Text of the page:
– mattdm
    Oct 21 '15 at 11:40

Mitch posted a good link in comment: Why is it bad to login as root? and the Debian site has the main benefits listed in their wiki:

Why sudo?

Using sudo is better (safer) than opening a session as root for a number of reasons, including:

  • Nobody needs to know the root password (sudo prompts for the current user's password). Extra privileges can be granted to individual users temporarily, and then taken away without the need for a password change.

  • It's easy to run only the commands that require special privileges via sudo; the rest of the time, you work as an unprivileged user, which reduces the damage that mistakes can cause.

  • Auditing/logging: when a sudo command is executed, the original username and the command are logged.

For the reasons above, switching to root using sudo -i (or sudo su) is usually deprecated because it cancels the above features.

Regarding Ubuntu The benefits and disadvantages are listed on our wiki:

Benefits of using sudo

There are a number of benefits to Ubuntu leaving root logins disabled by default, including:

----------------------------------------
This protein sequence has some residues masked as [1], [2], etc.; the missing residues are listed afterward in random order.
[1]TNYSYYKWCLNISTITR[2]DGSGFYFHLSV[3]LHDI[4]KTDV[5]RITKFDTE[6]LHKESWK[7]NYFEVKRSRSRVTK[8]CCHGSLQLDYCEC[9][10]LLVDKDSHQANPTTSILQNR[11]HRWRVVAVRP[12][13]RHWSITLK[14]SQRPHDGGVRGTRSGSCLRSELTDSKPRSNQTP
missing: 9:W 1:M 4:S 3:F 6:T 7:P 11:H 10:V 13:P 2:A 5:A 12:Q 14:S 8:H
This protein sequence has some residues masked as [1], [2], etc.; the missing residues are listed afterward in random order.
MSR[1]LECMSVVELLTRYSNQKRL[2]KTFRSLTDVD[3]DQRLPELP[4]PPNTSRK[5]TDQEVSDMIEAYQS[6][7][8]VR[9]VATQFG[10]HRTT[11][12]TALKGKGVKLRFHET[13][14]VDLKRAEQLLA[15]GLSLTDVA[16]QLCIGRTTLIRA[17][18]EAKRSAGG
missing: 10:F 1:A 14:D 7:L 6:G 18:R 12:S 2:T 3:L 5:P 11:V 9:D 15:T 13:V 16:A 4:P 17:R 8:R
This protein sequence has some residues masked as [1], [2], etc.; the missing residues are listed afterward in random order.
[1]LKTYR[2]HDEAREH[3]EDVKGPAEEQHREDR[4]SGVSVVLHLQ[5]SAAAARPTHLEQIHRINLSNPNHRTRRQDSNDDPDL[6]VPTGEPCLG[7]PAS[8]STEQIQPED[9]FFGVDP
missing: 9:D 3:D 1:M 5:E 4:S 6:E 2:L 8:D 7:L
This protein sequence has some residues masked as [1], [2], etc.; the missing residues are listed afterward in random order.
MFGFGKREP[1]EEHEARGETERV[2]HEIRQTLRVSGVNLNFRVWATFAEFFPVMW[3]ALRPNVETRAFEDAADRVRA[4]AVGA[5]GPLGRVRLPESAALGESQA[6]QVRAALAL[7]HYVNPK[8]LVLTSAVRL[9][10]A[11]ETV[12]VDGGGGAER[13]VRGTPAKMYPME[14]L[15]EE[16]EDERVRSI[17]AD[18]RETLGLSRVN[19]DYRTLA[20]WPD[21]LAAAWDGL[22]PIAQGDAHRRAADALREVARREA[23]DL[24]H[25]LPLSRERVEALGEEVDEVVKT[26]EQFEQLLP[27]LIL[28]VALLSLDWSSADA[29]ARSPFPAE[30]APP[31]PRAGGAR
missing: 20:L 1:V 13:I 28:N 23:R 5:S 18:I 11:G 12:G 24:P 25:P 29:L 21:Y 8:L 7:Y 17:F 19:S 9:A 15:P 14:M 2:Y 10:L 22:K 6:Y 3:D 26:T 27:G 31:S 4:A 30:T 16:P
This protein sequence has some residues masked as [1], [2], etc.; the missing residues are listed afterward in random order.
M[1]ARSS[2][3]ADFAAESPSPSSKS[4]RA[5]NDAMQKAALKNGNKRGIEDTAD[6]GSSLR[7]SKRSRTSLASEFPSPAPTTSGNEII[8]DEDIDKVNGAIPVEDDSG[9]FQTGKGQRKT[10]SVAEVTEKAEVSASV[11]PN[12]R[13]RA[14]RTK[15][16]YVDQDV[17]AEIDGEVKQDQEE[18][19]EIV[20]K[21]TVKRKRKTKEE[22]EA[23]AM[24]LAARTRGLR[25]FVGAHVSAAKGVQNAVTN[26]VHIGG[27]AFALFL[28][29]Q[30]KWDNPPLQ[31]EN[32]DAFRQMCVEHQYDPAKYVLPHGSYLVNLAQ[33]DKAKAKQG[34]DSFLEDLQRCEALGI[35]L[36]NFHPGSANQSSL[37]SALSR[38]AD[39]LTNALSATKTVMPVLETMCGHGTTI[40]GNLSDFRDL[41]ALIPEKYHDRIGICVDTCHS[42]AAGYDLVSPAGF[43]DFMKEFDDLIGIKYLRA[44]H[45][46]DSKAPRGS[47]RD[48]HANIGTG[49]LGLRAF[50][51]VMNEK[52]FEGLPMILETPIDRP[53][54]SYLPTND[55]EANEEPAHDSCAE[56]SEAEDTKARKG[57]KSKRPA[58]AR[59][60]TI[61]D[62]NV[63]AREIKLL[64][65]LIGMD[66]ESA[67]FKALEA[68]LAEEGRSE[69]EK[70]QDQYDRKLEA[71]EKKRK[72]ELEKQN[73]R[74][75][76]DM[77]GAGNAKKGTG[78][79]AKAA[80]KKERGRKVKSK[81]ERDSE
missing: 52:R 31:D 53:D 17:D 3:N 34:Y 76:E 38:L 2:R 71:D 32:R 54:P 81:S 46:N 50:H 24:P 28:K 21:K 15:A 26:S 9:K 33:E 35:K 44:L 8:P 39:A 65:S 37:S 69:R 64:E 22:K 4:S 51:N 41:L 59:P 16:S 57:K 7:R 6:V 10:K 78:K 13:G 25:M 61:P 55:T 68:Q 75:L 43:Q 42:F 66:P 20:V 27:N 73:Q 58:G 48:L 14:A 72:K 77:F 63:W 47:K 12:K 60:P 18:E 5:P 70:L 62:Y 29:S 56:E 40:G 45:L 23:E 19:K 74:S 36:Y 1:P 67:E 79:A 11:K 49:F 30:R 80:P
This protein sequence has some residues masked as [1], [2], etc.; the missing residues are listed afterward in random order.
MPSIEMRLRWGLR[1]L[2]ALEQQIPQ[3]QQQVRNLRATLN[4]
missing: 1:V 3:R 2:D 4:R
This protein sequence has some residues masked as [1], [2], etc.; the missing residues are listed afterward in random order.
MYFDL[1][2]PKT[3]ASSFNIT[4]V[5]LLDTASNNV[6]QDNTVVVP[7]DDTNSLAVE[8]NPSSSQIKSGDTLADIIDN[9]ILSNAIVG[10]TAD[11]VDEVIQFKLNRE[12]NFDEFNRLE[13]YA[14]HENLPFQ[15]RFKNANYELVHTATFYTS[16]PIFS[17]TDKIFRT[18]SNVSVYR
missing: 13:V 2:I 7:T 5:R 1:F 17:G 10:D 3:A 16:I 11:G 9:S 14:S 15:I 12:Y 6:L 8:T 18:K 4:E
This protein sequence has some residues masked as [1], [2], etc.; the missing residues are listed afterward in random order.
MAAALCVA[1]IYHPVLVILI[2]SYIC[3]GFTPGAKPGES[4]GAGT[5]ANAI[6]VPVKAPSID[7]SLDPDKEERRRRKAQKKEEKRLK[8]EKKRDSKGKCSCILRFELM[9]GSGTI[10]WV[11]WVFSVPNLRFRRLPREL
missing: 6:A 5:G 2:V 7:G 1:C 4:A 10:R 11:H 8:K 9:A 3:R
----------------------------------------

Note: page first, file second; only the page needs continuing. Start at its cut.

• The installer has fewer questions to ask. Users don't have to remember an extra password for occasional use (i.e. the root password). If they did, they'd be likely to forget it (or record it unsafely, allowing anyone to easily crack into their system).

  • It avoids the "I can do anything" interactive login by default. You will be prompted for a password before major changes can happen, which should make you think about the consequences of what you are doing.

  • sudo adds a log entry of the command(s) run (in /var/log/auth.log). If you mess up, you can go back and see what commands were run.

  • On a server, every cracker trying to brute-force their way in will know it has an account named root and will try that first. What they don't know is what the usernames of your other users are. Since the root account password is locked, this attack becomes essentially meaningless, since there is no password to crack or guess in the first place.